Panels were assessed monthly over the span of two years. The static panels were removed from the water, photographed and visually assessed for percent cover (ASTM D6990, 2020). There are two data gaps (8/15 & 1/16) for the ungroomed CF coatings and the EPX where data was not able to be collected. The grooming panels were photographed in situ by a diver with a camera fitted with a water box. This enabled clear pictures regardless of water clarity and maintained the pictures at a set standoff distance and image size. Photographs were visually assessed in the lab following the same method as the static panels. Results are reported in terms of macrofouling cover and cover of specific taxonomic groups (i.e.: hydroid, encrusting bryozoan, barnacle, etc.). To compare fouling at the community level, a principal component analysis was run on the monthly average cover data. A series of one way ANOVAs was used to compare macrofouling cover and fouling cover by specific taxonomic groups.


Macrofouling cover was significantly higher on the ungroomed than the groomed surfaces (One-way Anova, p<0.05; Figure 1). Groomed surfaces did not accumulate macrofouling until nearly two years immersion. Ungroomed surfaces began to accumulate macrofouling after only a few months, despite biocides. Epoxy was typically 95% covered with macrofouling and greater, showing that fouling pressure was diverse and high throughout the experiment. The only exception was CF2. This copper-free coating began to accumulate macrofouling on the groomed surfaces after 11 months. Upon closer examination, the groomed replicates had begun to wear through, as shown by the appearance of light colored epoxy barrier coat. Despite this, the groomed surfaces were able to be maintained in a clean condition at least 6 months longer than the ungroomed surfaces.


Figure 1 Comparison of macrofouling cover among the different coatings. Error bars represent one standard error, n=3 replicate panels for each coating and grooming condition.

Biofilm cover was uniformly low to absent on groomed panels after grooming (Figure 2). On ungroomed surfaces, the entire surface not covered with macrofouling was typically covered with biofilm. That biofilm was usually thick and silty. On groomed surfaces, the biofilms that remained after grooming were thin and lacked surface debris. The biofilm on groomed surfaces often resembled a surface stain, with no visible thickness (Figure 5).


Figure 2 Comparison of biofilm cover among the different coatings. Error bars represent one standard error, n = 3 replicate panels for each coating and grooming condition.

Coatings differed in terms of macrofouling composition (One-way Anova, p<0.05; Figures 35). On ungroomed copper coatings, dominant macrofouling primarily consisted of encrusting bryozoans in the genus Watersipora and the barnacle Amphibalanus amphitrite. On the copper free coatings, dominant macrofouling primarily consisted of the arborescent bryozoan Bugula neritina and tube worms in the genus Hydroides. Composition on epoxy consisted of hydroids, encrusting and arborescent bryozoans, barnacles, tube worms, oysters, sponges, tunicates and sea anemones (Figures 3, 5). The PCA (Figure 4) shows that most of the groomed surfaces cluster relatively closely together and are distinct from the ungroomed surfaces. The ungroomed surfaces are less closely grouped, but still make up one group, distinct from the groomed surfaces. The differences between groomed and ungroomed surfaces are primarily due to the cover of macrofouling and biofilms, with a lesser contribution from barnacles and tube worms. The first Principal Component is Macrofouling and accounted for 60% of the variability. The second split was Biofouling (24.6%) and the final split (8.8%) consisted of barnacles and tube worms combined.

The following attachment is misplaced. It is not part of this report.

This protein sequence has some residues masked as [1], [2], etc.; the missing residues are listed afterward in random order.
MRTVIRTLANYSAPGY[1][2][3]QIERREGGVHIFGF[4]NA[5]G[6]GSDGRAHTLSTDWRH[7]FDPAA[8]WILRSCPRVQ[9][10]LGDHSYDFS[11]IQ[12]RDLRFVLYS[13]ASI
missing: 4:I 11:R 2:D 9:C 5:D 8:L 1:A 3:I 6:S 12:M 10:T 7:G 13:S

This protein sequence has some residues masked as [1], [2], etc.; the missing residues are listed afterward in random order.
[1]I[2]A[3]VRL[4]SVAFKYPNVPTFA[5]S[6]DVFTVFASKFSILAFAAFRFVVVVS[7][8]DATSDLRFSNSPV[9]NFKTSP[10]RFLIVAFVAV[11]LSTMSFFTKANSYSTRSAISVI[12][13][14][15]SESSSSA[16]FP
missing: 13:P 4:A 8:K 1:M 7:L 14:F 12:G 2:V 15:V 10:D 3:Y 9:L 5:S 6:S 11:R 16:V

Figure 3 Comparison of fouling composition among the coatings. The left graphs (A, C, E, G, I, K) represent ungroomed surfaces, the right graphs (B, D, F, H, J) represent groomed surfaces. Coating order is as follows: ACA (A, B), SPC1 (C, D), SPC2 (E, F), CF1 (G, H), CF2 (I, J) and EPX (K). Bio, Biofilm; Hyd, Hydroid; Enc Bry, Encrusting Bryozoan; Arb Bry, Arborescent Bryozoan; Barn, Barnacle; TW, Tube Worm; Mol, Mollusc; Spo, Sponge; Tun, Tunicate; SA, Sea Anemone.


Figure 4 PCA comparing the fouling communities on groomed (triangles) and ungroomed (squares) coatings.


Figure 5 Representative images of the panels over the duration of the experiment. UN is ungroomed, GR is groomed. Panels measured 15x30.5 cm (6x12”).


Grooming has proven time and again to be an effective way to maintain ship hull coatings free of macrofouling. Previous experiments have focused on an ablative copper coating found on 90% of US Navy Ships, and have successfully kept macrofouling off the surfaces for up to 12 months (Martin and Ingle, 2009; Hearin et al., 2015; Tribou and Swain, 2017). This experiment looked at the efficacy of grooming on five commercially available, biocide containing, antifouling coatings over two years. These coatings included the previously tested ablative copper coating, two self-polishing copper coatings and two copper-free formulations. All coatings were able to be maintained free of macrofouling for 11 to 24 months using weekly grooming. Ungroomed coatings began to accumulate macrofouling after one to two months immersion, with greater than 50% cover in as little as four and as much as 12 months.

Organisms may have different tolerance to biocides. This is suggested by the different dominant organisms on the copper and copper-free coatings. Ungroomed copper coatings were dominated by Amphibalanus amphitrite and the encrusting bryozoan Watersipora species complex. Both taxa are reported to be tolerant of copper and both are NIS at this site (Weiss, 1947; Piola and Johnston, 2006a; McKenzie et al., 2011; McElroy et al., 2017; Tribou and Swain, 2017). Ungroomed copper-free coatings were dominated by Hydroides tube worms and Bugula neritina (NIS). There are no reports in the literature of organism tolerance to these alternative biocides, however, B neritina and serpulid polychaetes have been reported to be copper and pollution tolerant (Johnston and Keough, 2002; Piola and Johnston, 2006a; Piola and Johnston, 2006b). Grooming was effective at preventing macrofouling accumulation, regardless of growth form. Groomed surfaces were free of low growing forms (tube worms and encrusting bryozoans), higher growth forms (barnacles) and softer growth forms (tunicates and arborescent bryozoans).